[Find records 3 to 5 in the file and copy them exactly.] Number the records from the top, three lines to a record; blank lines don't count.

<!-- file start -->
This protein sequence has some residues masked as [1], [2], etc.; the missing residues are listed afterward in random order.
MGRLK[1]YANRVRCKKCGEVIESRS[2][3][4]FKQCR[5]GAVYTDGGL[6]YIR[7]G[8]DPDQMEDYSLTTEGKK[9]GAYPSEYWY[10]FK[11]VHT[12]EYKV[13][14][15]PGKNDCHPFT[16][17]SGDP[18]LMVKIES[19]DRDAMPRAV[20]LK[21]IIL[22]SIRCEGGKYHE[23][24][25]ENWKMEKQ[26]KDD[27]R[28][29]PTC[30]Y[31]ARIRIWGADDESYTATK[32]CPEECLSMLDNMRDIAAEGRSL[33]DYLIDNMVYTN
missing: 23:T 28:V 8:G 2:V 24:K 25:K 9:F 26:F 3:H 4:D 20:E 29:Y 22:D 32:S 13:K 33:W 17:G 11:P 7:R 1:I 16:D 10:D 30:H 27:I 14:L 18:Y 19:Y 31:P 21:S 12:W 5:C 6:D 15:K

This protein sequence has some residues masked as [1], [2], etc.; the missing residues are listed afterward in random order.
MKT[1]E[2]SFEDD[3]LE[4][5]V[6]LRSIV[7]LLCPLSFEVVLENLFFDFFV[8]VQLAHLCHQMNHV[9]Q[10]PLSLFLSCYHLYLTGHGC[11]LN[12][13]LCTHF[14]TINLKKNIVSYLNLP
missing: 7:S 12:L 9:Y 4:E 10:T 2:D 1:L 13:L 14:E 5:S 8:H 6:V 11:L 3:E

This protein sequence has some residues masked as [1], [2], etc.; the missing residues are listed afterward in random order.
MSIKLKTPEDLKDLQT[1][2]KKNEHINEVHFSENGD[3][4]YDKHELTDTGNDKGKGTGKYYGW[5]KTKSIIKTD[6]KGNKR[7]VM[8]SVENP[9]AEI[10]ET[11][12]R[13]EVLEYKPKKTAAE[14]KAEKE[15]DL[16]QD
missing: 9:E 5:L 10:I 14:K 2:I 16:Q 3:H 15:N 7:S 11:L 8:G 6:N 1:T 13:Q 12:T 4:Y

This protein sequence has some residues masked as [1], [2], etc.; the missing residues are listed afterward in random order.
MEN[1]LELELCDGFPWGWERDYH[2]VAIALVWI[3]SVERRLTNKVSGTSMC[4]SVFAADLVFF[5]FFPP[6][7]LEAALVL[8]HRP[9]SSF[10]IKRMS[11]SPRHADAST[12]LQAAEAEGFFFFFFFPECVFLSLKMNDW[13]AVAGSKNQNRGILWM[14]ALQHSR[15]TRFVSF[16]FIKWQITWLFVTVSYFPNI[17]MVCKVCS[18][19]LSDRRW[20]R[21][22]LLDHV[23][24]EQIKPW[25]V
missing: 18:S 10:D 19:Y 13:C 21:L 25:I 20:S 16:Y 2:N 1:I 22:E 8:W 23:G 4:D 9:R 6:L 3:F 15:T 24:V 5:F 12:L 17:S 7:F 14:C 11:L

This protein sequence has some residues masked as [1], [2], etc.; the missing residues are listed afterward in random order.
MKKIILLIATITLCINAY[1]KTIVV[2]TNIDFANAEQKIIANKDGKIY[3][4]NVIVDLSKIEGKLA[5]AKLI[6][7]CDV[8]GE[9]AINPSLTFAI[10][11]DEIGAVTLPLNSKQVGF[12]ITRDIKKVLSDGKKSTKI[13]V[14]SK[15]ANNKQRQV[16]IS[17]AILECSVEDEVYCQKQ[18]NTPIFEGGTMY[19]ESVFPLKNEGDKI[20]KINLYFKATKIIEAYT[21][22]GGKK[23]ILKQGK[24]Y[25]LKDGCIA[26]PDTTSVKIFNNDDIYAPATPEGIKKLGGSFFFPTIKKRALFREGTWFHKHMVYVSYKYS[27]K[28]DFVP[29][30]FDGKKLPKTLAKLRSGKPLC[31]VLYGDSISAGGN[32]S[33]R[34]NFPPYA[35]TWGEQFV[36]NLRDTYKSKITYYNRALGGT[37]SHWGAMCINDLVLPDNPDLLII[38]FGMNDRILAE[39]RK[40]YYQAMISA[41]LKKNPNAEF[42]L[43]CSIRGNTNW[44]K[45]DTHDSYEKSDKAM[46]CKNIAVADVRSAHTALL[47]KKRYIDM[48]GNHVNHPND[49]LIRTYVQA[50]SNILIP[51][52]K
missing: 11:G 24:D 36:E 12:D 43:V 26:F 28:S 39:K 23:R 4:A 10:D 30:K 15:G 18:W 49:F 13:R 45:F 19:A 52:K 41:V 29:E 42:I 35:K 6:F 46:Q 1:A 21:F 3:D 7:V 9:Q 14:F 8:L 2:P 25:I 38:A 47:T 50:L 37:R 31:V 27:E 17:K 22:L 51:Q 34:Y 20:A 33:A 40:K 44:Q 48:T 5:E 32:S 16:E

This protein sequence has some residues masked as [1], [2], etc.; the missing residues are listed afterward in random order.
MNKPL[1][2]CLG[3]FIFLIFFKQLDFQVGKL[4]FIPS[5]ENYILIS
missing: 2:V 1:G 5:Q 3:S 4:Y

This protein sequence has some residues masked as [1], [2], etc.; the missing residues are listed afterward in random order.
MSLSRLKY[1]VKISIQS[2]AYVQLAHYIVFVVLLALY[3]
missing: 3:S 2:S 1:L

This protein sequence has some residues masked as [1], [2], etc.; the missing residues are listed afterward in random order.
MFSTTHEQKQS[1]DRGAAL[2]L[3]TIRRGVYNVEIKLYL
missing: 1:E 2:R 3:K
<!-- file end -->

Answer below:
This protein sequence has some residues masked as [1], [2], etc.; the missing residues are listed afterward in random order.
MSIKLKTPEDLKDLQT[1][2]KKNEHINEVHFSENGD[3][4]YDKHELTDTGNDKGKGTGKYYGW[5]KTKSIIKTD[6]KGNKR[7]VM[8]SVENP[9]AEI[10]ET[11][12]R[13]EVLEYKPKKTAAE[14]KAEKE[15]DL[16]QD
missing: 9:E 5:L 10:I 14:K 2:I 16:Q 3:H 15:N 7:S 11:L 8:G 6:N 1:T 13:Q 12:T 4:Y

This protein sequence has some residues masked as [1], [2], etc.; the missing residues are listed afterward in random order.
MEN[1]LELELCDGFPWGWERDYH[2]VAIALVWI[3]SVERRLTNKVSGTSMC[4]SVFAADLVFF[5]FFPP[6][7]LEAALVL[8]HRP[9]SSF[10]IKRMS[11]SPRHADAST[12]LQAAEAEGFFFFFFFPECVFLSLKMNDW[13]AVAGSKNQNRGILWM[14]ALQHSR[15]TRFVSF[16]FIKWQITWLFVTVSYFPNI[17]MVCKVCS[18][19]LSDRRW[20]R[21][22]LLDHV[23][24]EQIKPW[25]V
missing: 18:S 10:D 19:Y 13:C 21:L 25:I 20:S 16:Y 2:N 1:I 22:E 8:W 23:G 4:D 9:R 6:L 3:F 15:T 24:V 5:F 12:L 17:S 7:F 14:C 11:L

This protein sequence has some residues masked as [1], [2], etc.; the missing residues are listed afterward in random order.
MKKIILLIATITLCINAY[1]KTIVV[2]TNIDFANAEQKIIANKDGKIY[3][4]NVIVDLSKIEGKLA[5]AKLI[6][7]CDV[8]GE[9]AINPSLTFAI[10][11]DEIGAVTLPLNSKQVGF[12]ITRDIKKVLSDGKKSTKI[13]V[14]SK[15]ANNKQRQV[16]IS[17]AILECSVEDEVYCQKQ[18]NTPIFEGGTMY[19]ESVFPLKNEGDKI[20]KINLYFKATKIIEAYT[21][22]GGKK[23]ILKQGK[24]Y[25]LKDGCIA[26]PDTTSVKIFNNDDIYAPATPEGIKKLGGSFFFPTIKKRALFREGTWFHKHMVYVSYKYS[27]K[28]DFVP[29][30]FDGKKLPKTLAKLRSGKPLC[31]VLYGDSISAGGN[32]S[33]R[34]NFPPYA[35]TWGEQFV[36]NLRDTYKSKITYYNRALGGT[37]SHWGAMCINDLVLPDNPDLLII[38]FGMNDRILAE[39]RK[40]YYQAMISA[41]LKKNPNAEF[42]L[43]CSIRGNTNW[44]K[45]DTHDSYEKSDKAM[46]CKNIAVADVRSAHTALL[47]KKRYIDM[48]GNHVNHPND[49]LIRTYVQA[50]SNILIP[51][52]K
missing: 11:G 24:D 36:E 12:D 43:V 26:F 28:S 39:K 23:R 4:A 10:D 30:K 15:G 18:W 49:F 13:R 45:F 19:A 52:K 41:V 29:E 42:I 35:K 6:F 46:Q 1:A 21:F 3:D 7:V 9:Q 14:F 8:L 2:P 25:I 38:A 47:T 50:L 37:R 31:V 27:E 17:K 22:L 51:Q 34:Y 20:A 33:A 40:K 44:Q 48:T 5:E 32:S 16:E